What Is Ghee—And How Is It Different From Butter?

Here's what you need to know.

<p>Getty Images</p>

Getty Images

With all the delicious qualities of butter without the hindrance of burning, ghee is a must-have for any pantry. You can double the flavor of homemade pancakes, hash browns, chicken, and more with just a small scoop of ghee. Here’s what you need to know about the undersung hero:

What Is Ghee?

Ghee is essentially butter. It is very similar to clarified butter, but with a few minor differences.

Clarified butter is made by melting butter just until the milk solids separate and the water boils off. What’s left is pure fat (with all the butter flavor, but without the milk solids).

Misty Noelle
Misty Noelle

Ghee, meanwhile, takes clarified butter one step further: The solids are allowed to brown slightly before straining. This steeps the remaining fat in nutty, toasty butter solids, giving ghee more flavor.

This process also destroys the lactose and casein in butter, so lactose-intolerant butter lovers rejoice: Ghee will not affect you as butter does.

What Is Ghee Made Of?

Ghee has only one ingredient: Butter. Essentially, the cooking process changes butter into ghee. Generally, unsalted butter is best for ghee. Any butter will do, but the better the quality the butter, the more flavorful the ghee will be.

Ghee vs. Butter

Butter is roughly 80 percent pure fat, 16 percent water, and 1 percent milk solids (salted varieties contain about 1% salt). Ghee is just the fat, with nearly all of the water cooked off and the solids strained out.

If you’ve ever had brown butter, that delicious nuttiness you taste is the milk solids becoming toasted. If you heat butter past browning for too long or at too high a temperature, the milk solids will burn, and your dish will be ruined.

Ghee vs. Oil

Many people turn to oils for high-heat cooking or baking since they can tolerate more heat without burning. The downside is that most oils have little to no flavor compared to butter. Removing the solids, like you do when making clarified butter or ghee, allows for higher-heat cooking with all the butter flavor. It’s the best of both worlds!

What Does Ghee Taste Like?

Since ghee is made from butter, it tastes like, well, butter—but somehow more buttery. The browned milk solids infuse the ghee, giving it a deeper flavor. The browned solids taste almost caramelized, and a small scoop can amp up the flavor and depth of a dish. Evaporating the water condenses the flavor and turns up the volume of butter’s signature decadence. If you like butter, you’ll love ghee.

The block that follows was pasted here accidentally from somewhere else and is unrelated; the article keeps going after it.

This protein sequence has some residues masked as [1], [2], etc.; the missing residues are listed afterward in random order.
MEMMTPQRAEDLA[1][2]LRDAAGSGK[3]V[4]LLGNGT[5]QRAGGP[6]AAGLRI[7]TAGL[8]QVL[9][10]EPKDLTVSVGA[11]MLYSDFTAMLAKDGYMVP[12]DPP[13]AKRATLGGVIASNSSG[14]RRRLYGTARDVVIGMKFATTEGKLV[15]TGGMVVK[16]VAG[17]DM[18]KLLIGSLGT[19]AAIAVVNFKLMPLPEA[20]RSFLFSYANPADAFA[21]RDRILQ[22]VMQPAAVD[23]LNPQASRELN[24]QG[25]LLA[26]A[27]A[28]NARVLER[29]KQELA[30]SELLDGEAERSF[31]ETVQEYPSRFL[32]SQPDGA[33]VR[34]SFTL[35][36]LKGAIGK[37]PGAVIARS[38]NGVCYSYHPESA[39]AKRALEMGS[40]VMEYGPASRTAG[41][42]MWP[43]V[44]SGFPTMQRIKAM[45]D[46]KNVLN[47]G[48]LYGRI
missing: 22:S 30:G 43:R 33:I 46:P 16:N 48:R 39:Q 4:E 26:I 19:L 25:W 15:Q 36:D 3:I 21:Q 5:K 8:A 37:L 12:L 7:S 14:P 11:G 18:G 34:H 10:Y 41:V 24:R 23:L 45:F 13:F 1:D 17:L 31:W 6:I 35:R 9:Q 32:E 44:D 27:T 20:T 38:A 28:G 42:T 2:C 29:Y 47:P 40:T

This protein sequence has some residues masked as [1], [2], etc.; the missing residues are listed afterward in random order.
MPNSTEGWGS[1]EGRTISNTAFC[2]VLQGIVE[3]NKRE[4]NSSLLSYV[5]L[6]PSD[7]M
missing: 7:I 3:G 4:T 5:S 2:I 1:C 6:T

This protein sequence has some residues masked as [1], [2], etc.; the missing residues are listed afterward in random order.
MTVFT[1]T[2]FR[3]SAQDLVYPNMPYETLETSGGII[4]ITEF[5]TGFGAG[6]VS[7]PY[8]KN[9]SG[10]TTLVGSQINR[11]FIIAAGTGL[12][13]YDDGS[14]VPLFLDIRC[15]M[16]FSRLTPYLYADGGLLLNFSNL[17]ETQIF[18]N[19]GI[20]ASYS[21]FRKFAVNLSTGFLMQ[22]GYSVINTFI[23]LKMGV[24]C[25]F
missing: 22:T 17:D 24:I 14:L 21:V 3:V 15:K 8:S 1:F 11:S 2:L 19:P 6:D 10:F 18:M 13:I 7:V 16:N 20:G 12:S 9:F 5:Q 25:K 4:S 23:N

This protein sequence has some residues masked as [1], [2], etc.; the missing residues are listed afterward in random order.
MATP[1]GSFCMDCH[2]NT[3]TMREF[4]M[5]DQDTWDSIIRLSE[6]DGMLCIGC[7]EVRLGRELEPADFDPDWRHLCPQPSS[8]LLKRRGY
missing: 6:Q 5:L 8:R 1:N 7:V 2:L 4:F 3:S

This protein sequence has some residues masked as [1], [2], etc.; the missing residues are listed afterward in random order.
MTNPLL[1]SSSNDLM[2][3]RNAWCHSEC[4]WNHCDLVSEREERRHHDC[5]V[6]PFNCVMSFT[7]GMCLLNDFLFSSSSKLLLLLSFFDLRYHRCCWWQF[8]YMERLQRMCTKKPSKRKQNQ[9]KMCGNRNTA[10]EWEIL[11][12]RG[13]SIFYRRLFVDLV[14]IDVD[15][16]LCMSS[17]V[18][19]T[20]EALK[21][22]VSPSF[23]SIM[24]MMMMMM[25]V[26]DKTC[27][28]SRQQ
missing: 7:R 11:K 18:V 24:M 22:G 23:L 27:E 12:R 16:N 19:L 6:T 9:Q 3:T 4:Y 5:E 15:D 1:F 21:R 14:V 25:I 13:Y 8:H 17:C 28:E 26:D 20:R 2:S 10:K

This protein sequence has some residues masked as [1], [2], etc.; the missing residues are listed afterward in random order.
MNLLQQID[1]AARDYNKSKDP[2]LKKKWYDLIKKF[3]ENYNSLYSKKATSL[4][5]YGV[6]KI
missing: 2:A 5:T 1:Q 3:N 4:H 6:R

How to Make Ghee From Butter

If you have butter, you already have all you need to make homemade ghee. Here’s how:

  1. Start with the best-quality butter your budget allows. Look for organic, grass-fed varieties. European or Irish-style butter can have up to 90 percent fat and make for a supremely decadent ghee.

  2. Place your butter in a small saucepan over low heat. Use a larger pan than you think you’ll need, as the butter will sputter a bit.

  3. Allow it to melt slowly. Once it’s melted, keep a close eye on it: The difference between browned butter and burnt butter is only a few seconds. The solids will start to move to the top, then you’ll see white foam and lots of bubbles. The solids will eventually sink downward, settle on the bottom of the pot, and begin browning.

  4. Once the foaming and sputtering have stopped, the solids are at optimum brownness. Then it’s time to turn the heat off. Carryover heat will continue to cook the solids, so cut the heat the second the foaming stops to prevent burning.

  5. Allow the butter to cool to room temperature and strain through cheesecloth into a glass jar with a tight-fitting lid. Store at room temperature.

Ghee Substitutes

If you don’t have ghee on hand or have time to make it, simply making some clarified butter will do:

Melt the butter on the stovetop and carefully skim the white milk solids from the surface of the butter with a spoon. It can be difficult to get all of the solids, and this way doesn’t allow all the water to evaporate, so if your recipe calls for very high-heat cooking, keep in mind that the flavor may not be quite right as the few remaining solids could burn.

Recipes to Make With Ghee


So you’ve made your batch of ghee, and you’re thinking, “Now what?” The great news is that ghee is super versatile. Use it for roasting, sautéing, even frying, or anywhere else you want a buttery flavor with a high smoke point. Ghee is most common in Indian cooking as well as many other South Asian cuisines, so try cooking your favorite Indian dishes at home. If you don’t know where to start, try a few of our favorite ghee recipes:

Read the original article on All Recipes.